What’s the endgame of Walmart’s US$2.3 billion acquisition of Vizio?

Walmart announced this week that it’s buying Vizio for US$2.3 billion.

What’s the endgame of Walmart’s US$2.3 billion acquisition of Vizio?
Screens display logos and trading information for Walmart and Vizio as a trader works on the floor at the New York Stock Exchange (NYSE) in New York City, U.S., February 20, 2024. REUTERS/Brendan McDermid

The backstory: Walmart is a global retail giant founded in 1962 that operates thousands of stores worldwide where you can pretty much buy anything, from groceries to electronics. But it doesn’t want to be just a store where you can buy lettuce, a garden hose and Minions pajamas all in one place. It’s also been pumping billions into its online presence to keep up with the digital age. Not only is this important to tap into the booming online shopping scene, but the company is following in the footsteps of retail giants that are big into media and advertising, like Amazon. Other retail competitors like Kroger and Target have also been investing more in advertising. 

More recently: Last year, Walmart's ad business was just a tiny slice of the pie, bringing in around US$3.4 billion, less than 1% of its total sales. So, it’s on a mission to change that. Walmart is also thinking it can leverage its massive amount of consumer data to deliver personalized ads online. Over the last two years, it has teamed up with companies like Innovid for personalized TV ads, Roku for piloting "shoppable ads" that let you buy things straight from your TV and networks like Snapchat and TikTok to branch out into the social media scene.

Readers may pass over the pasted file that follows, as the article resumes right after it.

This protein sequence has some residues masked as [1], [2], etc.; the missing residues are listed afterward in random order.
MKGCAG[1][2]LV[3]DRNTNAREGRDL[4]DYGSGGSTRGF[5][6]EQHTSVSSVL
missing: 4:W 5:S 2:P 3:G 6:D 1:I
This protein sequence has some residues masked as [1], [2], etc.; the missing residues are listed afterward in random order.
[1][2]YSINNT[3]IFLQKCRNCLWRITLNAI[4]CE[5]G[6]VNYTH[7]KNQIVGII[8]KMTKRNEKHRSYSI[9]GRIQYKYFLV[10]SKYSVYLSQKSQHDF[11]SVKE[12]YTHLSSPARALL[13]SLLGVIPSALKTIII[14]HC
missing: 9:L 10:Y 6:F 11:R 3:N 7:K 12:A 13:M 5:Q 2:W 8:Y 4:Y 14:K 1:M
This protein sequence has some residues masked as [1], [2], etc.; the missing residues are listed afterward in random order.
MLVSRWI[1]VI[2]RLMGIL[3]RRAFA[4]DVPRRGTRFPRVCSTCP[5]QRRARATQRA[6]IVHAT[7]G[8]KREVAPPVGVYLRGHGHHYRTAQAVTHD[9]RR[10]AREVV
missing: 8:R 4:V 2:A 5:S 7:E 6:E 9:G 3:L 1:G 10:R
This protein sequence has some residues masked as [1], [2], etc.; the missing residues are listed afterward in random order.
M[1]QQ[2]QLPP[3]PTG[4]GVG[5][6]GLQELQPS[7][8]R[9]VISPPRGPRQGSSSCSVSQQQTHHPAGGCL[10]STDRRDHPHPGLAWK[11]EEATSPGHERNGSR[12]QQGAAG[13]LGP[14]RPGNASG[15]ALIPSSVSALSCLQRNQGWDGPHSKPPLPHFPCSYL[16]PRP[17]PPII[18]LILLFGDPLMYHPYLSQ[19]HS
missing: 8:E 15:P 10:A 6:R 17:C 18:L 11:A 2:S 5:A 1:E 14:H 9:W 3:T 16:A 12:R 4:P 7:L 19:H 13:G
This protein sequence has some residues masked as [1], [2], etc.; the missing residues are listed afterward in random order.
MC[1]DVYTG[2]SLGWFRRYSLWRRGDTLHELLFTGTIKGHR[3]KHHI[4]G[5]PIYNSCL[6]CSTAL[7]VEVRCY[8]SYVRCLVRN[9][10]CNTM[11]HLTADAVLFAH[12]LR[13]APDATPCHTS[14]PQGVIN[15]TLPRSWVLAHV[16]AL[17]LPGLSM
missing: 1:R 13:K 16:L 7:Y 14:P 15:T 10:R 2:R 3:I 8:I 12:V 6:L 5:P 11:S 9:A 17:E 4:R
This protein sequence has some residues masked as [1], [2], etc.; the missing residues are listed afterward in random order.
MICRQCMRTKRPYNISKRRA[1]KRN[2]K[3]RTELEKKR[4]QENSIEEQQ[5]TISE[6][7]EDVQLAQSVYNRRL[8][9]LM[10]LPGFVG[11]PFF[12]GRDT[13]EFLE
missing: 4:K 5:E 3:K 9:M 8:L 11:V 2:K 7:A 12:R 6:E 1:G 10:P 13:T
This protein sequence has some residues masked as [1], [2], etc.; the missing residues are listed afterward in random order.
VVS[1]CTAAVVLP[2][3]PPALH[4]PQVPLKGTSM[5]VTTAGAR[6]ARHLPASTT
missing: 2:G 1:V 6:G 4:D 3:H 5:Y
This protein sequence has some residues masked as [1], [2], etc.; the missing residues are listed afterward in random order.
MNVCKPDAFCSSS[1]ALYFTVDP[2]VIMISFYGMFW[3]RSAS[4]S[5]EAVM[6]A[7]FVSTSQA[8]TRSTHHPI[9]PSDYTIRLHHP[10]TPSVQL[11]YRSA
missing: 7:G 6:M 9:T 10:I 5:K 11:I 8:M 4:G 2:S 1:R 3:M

The development: Walmart announced this week that it’s buying Vizio for US$2.3 billion. If you're not familiar, Vizio is known for its smart TVs and has over 18 million active accounts on its network SmartCast. So Walmart’s acquisition would give it access to that extensive base of customers to offer advertising as well as create unique entertainment opportunities for Vizio TV owners. This acquisition was announced alongside Walmart's latest earnings report, which beat expectations and showed strong sales through the holiday rush. The move puts Walmart in a better place to compete with retailers that also offer advertising and entertainment, like Amazon – especially if it makes moves in the future to buy a streaming platform or create one of its own.

Key comments:

“We believe VIZIO’s customer-centric operating system provides great viewing experiences at attractive price points. We also believe it enables a profitable advertising business that is rapidly scaling,” said Seth Dallaire, executive vice president and chief revenue officer of Walmart US, in a statement.

"Across countries, we continue to see a customer that's resilient but looking for value," said Walmart CEO Doug McMillon on a conference call.

"The Vizio deal essentially takes Walmart Connect from being an advertising provider through stores and websites to one that can penetrate consumers' homes via television," said GlobalData's Managing Director Neil Saunders. "This multichannel approach gives Walmart a lot more power and reach in the world of advertising and puts it on a more level playing field with the likes of Amazon."